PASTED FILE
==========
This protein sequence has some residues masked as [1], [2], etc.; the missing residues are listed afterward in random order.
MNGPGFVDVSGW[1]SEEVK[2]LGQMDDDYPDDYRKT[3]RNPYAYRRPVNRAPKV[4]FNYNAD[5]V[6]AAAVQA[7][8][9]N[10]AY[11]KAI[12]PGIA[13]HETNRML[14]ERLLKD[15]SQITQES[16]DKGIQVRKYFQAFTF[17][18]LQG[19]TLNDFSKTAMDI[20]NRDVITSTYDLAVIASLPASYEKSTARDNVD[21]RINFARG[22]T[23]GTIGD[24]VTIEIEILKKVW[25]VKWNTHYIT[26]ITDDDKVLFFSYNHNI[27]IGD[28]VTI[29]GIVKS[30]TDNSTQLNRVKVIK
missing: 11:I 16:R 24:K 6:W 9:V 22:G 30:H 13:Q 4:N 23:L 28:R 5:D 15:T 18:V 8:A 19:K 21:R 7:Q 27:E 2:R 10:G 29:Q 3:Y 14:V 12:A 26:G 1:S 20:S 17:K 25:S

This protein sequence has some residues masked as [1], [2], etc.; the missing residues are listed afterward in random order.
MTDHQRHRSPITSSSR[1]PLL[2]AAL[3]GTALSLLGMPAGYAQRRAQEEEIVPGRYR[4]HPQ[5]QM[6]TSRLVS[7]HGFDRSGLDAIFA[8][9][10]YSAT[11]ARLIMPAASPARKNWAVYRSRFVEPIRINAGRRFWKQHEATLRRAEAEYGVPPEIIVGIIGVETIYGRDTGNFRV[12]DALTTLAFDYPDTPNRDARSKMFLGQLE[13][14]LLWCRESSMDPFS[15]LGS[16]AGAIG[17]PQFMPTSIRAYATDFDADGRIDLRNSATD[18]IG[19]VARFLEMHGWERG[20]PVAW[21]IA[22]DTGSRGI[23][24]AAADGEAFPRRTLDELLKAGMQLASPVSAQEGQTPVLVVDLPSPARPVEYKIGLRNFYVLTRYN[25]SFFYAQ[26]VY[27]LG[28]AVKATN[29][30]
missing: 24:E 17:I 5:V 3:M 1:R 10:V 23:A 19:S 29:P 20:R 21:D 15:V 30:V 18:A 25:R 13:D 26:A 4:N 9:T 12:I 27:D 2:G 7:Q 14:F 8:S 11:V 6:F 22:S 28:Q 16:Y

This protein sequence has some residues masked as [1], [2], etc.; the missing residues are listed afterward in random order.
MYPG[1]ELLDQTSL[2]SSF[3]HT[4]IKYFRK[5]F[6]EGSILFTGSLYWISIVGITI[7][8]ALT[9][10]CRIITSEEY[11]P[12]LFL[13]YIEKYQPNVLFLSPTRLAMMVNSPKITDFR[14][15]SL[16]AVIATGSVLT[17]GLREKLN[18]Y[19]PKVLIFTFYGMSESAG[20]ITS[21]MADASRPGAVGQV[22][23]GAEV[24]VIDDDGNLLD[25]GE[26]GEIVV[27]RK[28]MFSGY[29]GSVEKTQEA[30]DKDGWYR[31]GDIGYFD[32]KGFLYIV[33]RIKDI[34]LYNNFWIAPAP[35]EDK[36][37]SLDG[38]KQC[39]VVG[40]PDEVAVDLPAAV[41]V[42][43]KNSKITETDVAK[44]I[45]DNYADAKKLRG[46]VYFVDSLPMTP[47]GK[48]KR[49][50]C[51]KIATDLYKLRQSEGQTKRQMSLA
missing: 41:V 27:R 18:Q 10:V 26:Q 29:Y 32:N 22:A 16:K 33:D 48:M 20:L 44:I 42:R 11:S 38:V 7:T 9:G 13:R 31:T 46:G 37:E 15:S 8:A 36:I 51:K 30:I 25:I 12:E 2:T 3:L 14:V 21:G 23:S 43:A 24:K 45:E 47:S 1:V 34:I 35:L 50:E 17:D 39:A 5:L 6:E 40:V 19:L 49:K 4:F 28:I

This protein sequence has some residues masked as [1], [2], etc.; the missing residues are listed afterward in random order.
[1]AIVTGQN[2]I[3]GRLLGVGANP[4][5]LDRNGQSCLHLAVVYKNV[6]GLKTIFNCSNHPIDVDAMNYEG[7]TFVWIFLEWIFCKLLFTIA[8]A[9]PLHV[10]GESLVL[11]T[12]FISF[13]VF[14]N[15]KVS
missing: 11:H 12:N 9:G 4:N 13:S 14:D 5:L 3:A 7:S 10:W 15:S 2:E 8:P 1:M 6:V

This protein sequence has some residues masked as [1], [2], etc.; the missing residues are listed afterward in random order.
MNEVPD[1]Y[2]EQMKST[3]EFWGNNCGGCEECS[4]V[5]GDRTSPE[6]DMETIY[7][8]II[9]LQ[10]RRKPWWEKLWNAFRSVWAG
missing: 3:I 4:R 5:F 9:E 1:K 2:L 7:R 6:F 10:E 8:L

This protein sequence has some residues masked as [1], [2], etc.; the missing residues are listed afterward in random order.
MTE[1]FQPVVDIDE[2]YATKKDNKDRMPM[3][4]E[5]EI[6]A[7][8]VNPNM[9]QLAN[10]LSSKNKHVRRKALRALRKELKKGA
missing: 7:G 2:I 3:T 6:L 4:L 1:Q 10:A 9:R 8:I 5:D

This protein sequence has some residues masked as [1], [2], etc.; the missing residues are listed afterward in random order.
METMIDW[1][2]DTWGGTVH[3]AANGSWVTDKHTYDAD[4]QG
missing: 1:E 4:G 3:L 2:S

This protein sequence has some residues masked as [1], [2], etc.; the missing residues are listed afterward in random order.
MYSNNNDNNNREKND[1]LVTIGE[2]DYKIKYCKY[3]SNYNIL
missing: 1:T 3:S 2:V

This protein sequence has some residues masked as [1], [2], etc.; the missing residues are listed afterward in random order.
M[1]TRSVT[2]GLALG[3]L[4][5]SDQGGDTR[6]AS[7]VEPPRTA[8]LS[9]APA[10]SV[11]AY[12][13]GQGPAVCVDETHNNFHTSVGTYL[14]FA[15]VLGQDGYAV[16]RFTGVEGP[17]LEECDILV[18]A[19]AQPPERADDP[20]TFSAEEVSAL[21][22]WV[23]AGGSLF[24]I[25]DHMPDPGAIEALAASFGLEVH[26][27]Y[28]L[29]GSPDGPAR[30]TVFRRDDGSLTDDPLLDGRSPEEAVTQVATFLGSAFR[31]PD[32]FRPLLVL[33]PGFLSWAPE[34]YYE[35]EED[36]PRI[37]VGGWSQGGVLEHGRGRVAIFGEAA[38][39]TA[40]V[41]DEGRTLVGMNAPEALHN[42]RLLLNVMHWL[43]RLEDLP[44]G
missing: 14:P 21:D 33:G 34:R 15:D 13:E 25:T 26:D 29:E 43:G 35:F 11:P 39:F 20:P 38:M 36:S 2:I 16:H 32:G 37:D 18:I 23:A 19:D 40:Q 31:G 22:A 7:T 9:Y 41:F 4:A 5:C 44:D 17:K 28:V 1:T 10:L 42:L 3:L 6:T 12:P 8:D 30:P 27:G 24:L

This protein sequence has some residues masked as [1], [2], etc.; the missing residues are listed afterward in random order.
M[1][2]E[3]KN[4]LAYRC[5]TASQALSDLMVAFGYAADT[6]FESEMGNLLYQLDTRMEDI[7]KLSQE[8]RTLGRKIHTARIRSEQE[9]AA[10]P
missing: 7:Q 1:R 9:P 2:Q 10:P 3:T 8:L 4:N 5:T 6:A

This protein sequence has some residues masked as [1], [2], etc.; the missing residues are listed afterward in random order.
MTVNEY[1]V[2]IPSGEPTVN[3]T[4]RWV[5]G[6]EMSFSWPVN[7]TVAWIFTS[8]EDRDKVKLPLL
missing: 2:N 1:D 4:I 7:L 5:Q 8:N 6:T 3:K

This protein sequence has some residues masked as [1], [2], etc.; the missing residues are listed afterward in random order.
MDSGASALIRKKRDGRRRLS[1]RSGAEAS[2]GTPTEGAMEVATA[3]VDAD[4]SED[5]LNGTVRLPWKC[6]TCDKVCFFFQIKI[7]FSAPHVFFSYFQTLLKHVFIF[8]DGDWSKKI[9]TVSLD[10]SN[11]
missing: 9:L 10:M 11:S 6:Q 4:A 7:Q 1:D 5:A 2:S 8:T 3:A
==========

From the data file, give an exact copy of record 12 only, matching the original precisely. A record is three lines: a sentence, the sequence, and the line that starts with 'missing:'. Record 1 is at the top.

This protein sequence has some residues masked as [1], [2], etc.; the missing residues are listed afterward in random order.
MDSGASALIRKKRDGRRRLS[1]RSGAEAS[2]GTPTEGAMEVATA[3]VDAD[4]SED[5]LNGTVRLPWKC[6]TCDKVCFFFQIKI[7]FSAPHVFFSYFQTLLKHVFIF[8]DGDWSKKI[9]TVSLD[10]SN[11]
missing: 9:L 10:M 11:S 6:Q 4:A 7:Q 1:D 5:A 2:S 8:T 3:A